Versatility will also be key for McIntosh. If he’s able to play in the slot, there’s less of a backup there than behind a very competitive three-deep at running back.

 

CRYSTAL BALL

I’m struggling to find a way for McIntosh to see the field this season unless he turns some heads during fall camp. Finding carries for Dexter Williams is hard enough. How someone behind Williams, Folston and Adams gets touches is beyond me.

That said, McIntosh’s time at Notre Dame will be defined by his patience and what he does when he finally gets a chance. Pulling talented football players out of Fort Lauderdale isn’t easy. Neither is keeping them in South Bend if they aren’t seeing the field.

Denson raved about McIntosh’s game on and off the field during Signing Day festivities. We’ll see how the young coach’s first crop of backs perform once they’re on campus.

 

2016’s Irish A-to-Z
Josh Adams
Josh Barajas
Alex Bars
Asmar Bilal
Hunter Bivin
Grant Blankenship
Jonathan Bonner
Ian Book
Parker Boudreaux
Miles Boykin
Justin Brent
Devin Butler
Jimmy Byrne
Daniel Cage
Chase Claypool
Nick Coleman
Te’von Coney
Shaun Crawford
Scott Daly
Micah Dew-Treadway
Liam Eichenberg
Jalen Elliott
Nicco Feritta
Tarean Folston
Mark Harrell
Daelin Hayes
Jay Hayes
Tristen Hoge
Corey Holmes
Torii Hunter Jr.
Alizé Jones
Jamir Jones
Jarron Jones
Jonathan Jones
Tony Jones Jr.
Khalid Kareem
DeShone Kizer
Julian Love
Tyler Luatua
Cole Luke
Greer Martini
Jacob Matuska
Mike McGlinchey
Colin McGovern

2018 LB Ovie Oghoufo commits to Notre Dame

Oghoufo Rivals
Rivals / Yahoo Sports
3 Comments

Notre Dame’s recruiting momentum continues to build as linebacker Ovie Oghoufo is the latest commitment to the Irish program. An incredible fifth member of the 2018 class, Oghoufo made the news official on Friday, picking the Irish over Michigan, Michigan State, Boston College, Kentucky and a handful of other early offers.

The Farmington, Michigan native made the news official via Twitter and also spoke with Irish247’s Tom Loy about the decision. Oghoufo was offered earlier in the summer and was on campus again this week.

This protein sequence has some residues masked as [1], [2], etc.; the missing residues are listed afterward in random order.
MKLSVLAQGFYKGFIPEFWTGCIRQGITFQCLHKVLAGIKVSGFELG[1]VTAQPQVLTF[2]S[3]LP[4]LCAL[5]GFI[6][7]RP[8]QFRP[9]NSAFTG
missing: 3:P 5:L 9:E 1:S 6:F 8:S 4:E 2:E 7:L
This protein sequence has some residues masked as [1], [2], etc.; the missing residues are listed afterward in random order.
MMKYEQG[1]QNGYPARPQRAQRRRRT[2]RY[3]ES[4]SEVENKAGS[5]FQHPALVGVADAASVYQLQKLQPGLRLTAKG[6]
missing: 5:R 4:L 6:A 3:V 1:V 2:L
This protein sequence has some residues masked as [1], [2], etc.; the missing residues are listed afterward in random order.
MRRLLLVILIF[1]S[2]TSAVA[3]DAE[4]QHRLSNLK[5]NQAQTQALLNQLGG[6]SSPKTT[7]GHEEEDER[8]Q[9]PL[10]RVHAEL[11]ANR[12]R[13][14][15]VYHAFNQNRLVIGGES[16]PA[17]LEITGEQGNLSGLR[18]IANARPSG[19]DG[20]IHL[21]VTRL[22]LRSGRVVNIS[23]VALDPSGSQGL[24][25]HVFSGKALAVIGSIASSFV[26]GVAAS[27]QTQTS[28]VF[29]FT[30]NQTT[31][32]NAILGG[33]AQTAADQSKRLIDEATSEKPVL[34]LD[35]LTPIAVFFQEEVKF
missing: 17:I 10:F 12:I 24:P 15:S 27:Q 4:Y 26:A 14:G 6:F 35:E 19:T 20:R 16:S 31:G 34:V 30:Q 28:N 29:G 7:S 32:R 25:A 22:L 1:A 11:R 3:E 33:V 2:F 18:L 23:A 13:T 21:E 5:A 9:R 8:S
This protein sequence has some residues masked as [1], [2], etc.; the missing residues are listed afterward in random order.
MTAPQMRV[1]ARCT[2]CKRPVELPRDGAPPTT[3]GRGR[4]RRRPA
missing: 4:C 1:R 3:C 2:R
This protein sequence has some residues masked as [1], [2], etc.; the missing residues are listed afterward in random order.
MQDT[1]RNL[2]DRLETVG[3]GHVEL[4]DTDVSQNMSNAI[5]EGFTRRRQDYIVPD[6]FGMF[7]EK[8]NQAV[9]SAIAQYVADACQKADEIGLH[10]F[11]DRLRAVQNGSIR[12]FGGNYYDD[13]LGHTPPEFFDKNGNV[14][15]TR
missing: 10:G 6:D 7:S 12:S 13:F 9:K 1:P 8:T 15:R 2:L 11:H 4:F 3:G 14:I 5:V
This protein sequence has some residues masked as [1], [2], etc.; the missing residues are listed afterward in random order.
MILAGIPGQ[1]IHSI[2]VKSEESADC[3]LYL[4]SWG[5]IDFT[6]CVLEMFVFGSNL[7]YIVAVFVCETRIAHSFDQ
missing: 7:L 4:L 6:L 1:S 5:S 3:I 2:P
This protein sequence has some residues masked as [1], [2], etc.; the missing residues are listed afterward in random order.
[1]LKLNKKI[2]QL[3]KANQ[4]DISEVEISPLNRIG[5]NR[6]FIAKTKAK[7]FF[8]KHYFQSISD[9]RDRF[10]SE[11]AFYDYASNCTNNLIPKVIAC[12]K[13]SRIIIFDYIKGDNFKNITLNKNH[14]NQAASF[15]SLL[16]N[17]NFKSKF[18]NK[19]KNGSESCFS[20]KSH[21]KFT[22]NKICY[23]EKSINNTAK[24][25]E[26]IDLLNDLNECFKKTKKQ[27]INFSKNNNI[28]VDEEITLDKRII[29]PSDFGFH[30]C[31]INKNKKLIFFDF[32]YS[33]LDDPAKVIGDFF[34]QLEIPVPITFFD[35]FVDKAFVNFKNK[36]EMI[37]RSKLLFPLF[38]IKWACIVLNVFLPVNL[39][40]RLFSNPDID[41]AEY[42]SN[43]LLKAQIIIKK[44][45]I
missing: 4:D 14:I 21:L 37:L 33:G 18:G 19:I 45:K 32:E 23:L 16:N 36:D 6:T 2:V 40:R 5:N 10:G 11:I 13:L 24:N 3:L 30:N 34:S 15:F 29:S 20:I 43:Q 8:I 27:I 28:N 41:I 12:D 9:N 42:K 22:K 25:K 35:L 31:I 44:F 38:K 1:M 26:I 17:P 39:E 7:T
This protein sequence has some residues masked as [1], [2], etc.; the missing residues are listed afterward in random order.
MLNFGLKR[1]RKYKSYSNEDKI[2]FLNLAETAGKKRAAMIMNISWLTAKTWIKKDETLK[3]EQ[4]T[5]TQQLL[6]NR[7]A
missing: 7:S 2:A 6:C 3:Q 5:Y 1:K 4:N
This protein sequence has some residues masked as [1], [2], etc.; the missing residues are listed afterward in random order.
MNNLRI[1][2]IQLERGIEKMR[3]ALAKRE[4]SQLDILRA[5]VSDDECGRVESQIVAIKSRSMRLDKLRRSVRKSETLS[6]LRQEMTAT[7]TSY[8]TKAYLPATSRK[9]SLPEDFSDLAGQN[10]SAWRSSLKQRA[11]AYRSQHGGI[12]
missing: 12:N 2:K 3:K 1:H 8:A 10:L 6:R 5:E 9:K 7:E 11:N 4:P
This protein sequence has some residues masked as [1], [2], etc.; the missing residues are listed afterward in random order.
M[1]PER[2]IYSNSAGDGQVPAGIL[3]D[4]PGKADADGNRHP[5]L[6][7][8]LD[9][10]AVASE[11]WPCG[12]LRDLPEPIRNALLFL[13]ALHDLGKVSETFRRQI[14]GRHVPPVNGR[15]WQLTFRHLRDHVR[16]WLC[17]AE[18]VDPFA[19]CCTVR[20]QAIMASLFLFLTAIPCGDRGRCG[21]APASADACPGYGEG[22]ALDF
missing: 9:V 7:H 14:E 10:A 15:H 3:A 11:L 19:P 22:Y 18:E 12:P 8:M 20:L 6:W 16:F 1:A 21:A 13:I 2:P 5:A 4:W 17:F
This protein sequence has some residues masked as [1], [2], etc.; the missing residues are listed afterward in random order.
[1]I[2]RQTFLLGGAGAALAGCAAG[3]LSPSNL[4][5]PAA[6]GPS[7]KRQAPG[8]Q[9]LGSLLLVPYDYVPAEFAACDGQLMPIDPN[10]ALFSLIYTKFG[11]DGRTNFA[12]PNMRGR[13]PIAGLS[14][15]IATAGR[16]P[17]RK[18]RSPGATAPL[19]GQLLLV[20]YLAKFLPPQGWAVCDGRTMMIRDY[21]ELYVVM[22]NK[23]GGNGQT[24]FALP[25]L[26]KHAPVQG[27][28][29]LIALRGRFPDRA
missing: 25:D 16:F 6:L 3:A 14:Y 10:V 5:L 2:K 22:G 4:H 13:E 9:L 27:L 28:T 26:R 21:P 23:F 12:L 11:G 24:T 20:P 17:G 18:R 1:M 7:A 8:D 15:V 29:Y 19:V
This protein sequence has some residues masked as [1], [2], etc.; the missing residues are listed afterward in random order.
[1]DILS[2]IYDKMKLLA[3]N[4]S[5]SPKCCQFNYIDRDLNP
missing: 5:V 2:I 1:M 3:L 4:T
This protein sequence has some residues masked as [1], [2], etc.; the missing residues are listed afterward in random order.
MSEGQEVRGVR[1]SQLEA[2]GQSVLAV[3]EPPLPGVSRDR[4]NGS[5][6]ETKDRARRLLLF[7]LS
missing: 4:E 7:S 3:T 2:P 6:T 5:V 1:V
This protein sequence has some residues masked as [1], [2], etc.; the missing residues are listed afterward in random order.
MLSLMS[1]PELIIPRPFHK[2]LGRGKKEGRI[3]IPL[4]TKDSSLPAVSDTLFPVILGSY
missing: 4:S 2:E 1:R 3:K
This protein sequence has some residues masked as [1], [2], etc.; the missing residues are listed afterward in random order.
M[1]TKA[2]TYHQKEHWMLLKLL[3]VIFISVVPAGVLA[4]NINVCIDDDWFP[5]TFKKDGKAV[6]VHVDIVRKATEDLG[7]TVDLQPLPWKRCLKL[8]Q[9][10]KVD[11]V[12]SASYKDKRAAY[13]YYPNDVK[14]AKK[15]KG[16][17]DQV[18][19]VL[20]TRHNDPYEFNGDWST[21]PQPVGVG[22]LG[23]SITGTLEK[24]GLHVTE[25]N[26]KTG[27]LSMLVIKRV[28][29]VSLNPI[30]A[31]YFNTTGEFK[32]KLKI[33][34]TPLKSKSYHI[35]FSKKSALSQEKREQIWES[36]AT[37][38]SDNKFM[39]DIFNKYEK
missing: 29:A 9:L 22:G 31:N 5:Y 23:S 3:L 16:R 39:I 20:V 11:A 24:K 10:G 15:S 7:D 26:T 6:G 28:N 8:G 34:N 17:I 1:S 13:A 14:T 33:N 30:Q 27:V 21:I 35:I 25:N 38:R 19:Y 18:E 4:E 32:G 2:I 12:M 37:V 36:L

Give current freshman Khalid Kareem an assist for landing the 6-foot-3, 210-pound linebacker, who spent his visit in South Bend hearing from the fellow Michigander about the virtues of attending Notre Dame.

Irish247’s Tom Loy has the scoop.

“He’s practically my brother,” Oghoufo told Irish 247 of his relationship with Kareem. “I spent basically the whole day with him when I went up there for camp. We reunited. It was a great time with him. When we talked, he told me that if I go to Notre Dame, it’s a 40-year decision, not just a four-year decision. He says the caches are the best and the opportunities are great.”

That Oghoufo worked out for coaches says quite a bit about the early offer and commitment. This is a linebacker who hasn’t played his junior season of high school football yet, but was incredibly productive as a sophomore at Harrison High School.

Oghoufo joins quarterback Phil Jurkovec, running back Markese Stepp, and front seven defenders Jayson and Justin Ademilola in the 2018 class.

 

 

Irish A-to-Z: Colin McGovern

Colin McGovern 247
Irish247
1 Comment

Senior lineman Colin McGovern provides the type of experience that’ll come in handy on an offensive line that some believe is the finest in college football, but still has some depth concerns. McGovern’s versatility—he’s in the conversation at right guard while likely providing depth behind Alex Bars at right tackle—is something we’ve seen in flashes since the Illinois native first came to campus. But finding a path to the field has been difficult, especially as poorly timed injuries struck.

Injuries or not, McGovern’s personnel battles made winning any job a herculean task. With Zack Martin, Ronnie Stanley and now Mike McGlinchey all profiling to be first round tackles, a shift inside was probably the most prudent to seeing playing time. Now as a fourth-year veteran preparing for his third season of eligibility, McGovern will enter fall camp hoping to win a starting guard job, but ready to fill in where needed.